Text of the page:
2. ^ a b "Aluf Benn named new editor-in-chief of Haaretz". Haaretz. 1 August 2011. Retrieved 10 February 2013.
  3. ^ a b "Dov Alfon named as new Haaretz editor-in-chief". Haaretz. 12 February 2008. Retrieved 10 February 2013.
  4. ^ "Israel". Press Reference. Retrieved 5 March 2010.
  5. ^ Levey, Gregory (21 August 2008). "Pushing right-wing American politics — in Israel". Salon. Retrieved 24 January 2014. In the past few months, Haaretz, Israel's paper of record, has run a series of articles expressing misgivings about outside influence.
  6. ^ Rosen, Brant (11 May 2010). "Alan Dershowitz and the Politics of Desperation". The Huffington Post. Retrieved 24 January 2014. Recent polling, alongside articles in both the New York Times and the Israeli paper of record, Ha'aretz, indicate that the American Jewish community no longer feels represented by our so-called representatives - if we ever did.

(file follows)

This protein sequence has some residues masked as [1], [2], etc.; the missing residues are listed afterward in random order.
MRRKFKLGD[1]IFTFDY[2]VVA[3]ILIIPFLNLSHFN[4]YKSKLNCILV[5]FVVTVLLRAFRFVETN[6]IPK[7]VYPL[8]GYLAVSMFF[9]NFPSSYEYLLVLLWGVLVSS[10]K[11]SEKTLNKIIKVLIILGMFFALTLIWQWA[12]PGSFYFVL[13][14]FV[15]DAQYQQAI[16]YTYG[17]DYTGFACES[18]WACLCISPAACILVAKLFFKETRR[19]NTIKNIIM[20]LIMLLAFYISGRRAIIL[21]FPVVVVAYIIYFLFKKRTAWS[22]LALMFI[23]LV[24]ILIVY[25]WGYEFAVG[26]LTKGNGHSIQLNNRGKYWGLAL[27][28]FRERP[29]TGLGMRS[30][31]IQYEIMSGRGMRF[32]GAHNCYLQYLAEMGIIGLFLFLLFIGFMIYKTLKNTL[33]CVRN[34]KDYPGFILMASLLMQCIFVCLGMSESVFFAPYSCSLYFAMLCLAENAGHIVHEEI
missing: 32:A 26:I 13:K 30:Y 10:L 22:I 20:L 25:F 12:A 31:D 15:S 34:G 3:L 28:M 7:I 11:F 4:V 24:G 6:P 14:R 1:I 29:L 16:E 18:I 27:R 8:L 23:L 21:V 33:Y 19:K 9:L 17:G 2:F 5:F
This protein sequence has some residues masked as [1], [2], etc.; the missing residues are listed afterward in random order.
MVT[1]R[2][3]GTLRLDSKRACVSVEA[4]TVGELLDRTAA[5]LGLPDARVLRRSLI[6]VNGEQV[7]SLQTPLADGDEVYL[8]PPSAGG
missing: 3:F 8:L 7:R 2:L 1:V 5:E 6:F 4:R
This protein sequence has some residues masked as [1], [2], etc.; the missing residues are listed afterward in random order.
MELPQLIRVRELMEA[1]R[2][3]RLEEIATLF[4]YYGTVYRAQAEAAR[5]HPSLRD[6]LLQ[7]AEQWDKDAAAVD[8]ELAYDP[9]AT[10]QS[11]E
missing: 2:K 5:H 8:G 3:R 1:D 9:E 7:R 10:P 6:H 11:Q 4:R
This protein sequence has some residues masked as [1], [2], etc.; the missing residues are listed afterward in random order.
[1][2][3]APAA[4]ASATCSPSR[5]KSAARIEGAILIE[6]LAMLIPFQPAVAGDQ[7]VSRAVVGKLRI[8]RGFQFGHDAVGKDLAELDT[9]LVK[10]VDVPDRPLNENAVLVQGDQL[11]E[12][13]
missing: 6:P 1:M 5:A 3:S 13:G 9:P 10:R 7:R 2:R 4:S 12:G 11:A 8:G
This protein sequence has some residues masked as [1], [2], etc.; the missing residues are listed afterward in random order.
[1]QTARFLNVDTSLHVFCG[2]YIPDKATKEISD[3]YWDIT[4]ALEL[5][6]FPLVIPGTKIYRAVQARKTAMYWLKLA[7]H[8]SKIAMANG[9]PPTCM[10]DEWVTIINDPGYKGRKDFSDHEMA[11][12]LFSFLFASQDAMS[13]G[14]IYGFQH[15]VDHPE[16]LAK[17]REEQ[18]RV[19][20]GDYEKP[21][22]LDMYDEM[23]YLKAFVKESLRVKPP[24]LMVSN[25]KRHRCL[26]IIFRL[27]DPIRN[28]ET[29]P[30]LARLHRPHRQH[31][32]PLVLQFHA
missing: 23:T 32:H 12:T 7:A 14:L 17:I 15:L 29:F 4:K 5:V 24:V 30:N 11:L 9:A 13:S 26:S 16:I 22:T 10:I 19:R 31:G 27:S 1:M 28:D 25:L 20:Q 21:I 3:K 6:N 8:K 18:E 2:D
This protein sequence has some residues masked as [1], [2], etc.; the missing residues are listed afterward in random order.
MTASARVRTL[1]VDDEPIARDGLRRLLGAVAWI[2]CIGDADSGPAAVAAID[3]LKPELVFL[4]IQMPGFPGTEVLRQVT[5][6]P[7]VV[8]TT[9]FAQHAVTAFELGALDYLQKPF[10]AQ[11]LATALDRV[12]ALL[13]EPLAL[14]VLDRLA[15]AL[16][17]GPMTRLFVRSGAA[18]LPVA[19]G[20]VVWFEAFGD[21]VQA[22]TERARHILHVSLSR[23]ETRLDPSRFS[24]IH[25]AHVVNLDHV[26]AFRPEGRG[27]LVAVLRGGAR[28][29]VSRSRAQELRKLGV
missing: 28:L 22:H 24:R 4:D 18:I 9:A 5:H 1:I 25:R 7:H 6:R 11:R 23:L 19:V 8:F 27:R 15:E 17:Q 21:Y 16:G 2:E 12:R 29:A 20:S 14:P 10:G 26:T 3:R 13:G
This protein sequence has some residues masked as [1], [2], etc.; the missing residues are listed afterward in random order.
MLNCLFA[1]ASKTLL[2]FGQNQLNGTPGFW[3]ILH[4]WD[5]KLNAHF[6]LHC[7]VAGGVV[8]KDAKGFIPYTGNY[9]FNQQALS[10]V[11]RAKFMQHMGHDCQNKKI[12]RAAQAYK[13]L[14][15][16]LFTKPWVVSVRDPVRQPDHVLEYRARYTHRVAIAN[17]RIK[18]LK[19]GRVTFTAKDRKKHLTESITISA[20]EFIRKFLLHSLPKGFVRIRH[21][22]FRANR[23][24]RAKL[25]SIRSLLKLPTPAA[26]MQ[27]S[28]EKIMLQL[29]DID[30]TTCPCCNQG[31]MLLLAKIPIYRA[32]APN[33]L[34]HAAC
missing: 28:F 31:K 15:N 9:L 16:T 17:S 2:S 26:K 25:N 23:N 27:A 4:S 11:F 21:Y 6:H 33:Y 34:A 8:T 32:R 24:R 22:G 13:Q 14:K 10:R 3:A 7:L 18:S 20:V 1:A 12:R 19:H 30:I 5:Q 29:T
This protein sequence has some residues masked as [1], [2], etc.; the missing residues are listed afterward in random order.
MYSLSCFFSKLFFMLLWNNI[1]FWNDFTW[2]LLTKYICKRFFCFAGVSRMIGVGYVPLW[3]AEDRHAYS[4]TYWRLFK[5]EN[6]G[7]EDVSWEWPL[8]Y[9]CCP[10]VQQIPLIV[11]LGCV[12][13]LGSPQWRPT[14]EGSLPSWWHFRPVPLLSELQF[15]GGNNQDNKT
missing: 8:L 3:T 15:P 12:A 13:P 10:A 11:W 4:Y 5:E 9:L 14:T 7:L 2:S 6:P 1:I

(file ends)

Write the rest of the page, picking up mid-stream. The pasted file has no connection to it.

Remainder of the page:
7. ^ Gorenberg, Gershom (September 2002). "The Thin Green Line". Mother Jones. Retrieved 24 January 2014. In late January, the declaration ran as an ad in Ha'aretz, the national paper of record...
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  9. ^ a b "ישראל היום או ידיעות? זה העיתון הנקרא בישראל | סקר TGI". Ice (in Hebrew). Retrieved 4 September 2022.
  10. ^ Sheizaf, Noam (26 October 2010). "The political line of Israeli papers (a reader's guide)". +972 Magazine. Retrieved 15 July 2022.
  11. ^ The Center for Research Libraries (CRL). "CRL Obtains Haaretz". www.crl.edu. Retrieved 5 May 2018.
  12. ^ "TAU – Institute of Jewish Press and Communications – The Andrea and Charles Bronfman Center". Tel Aviv University. Archived from the original on 25 September 2012. Retrieved 10 February 2013.
  13. ^ a b c "Israel — Hebrew- and English-Language Media Guide" (PDF). Open Source Center. 16 September 2008. Retrieved 13 February 2014.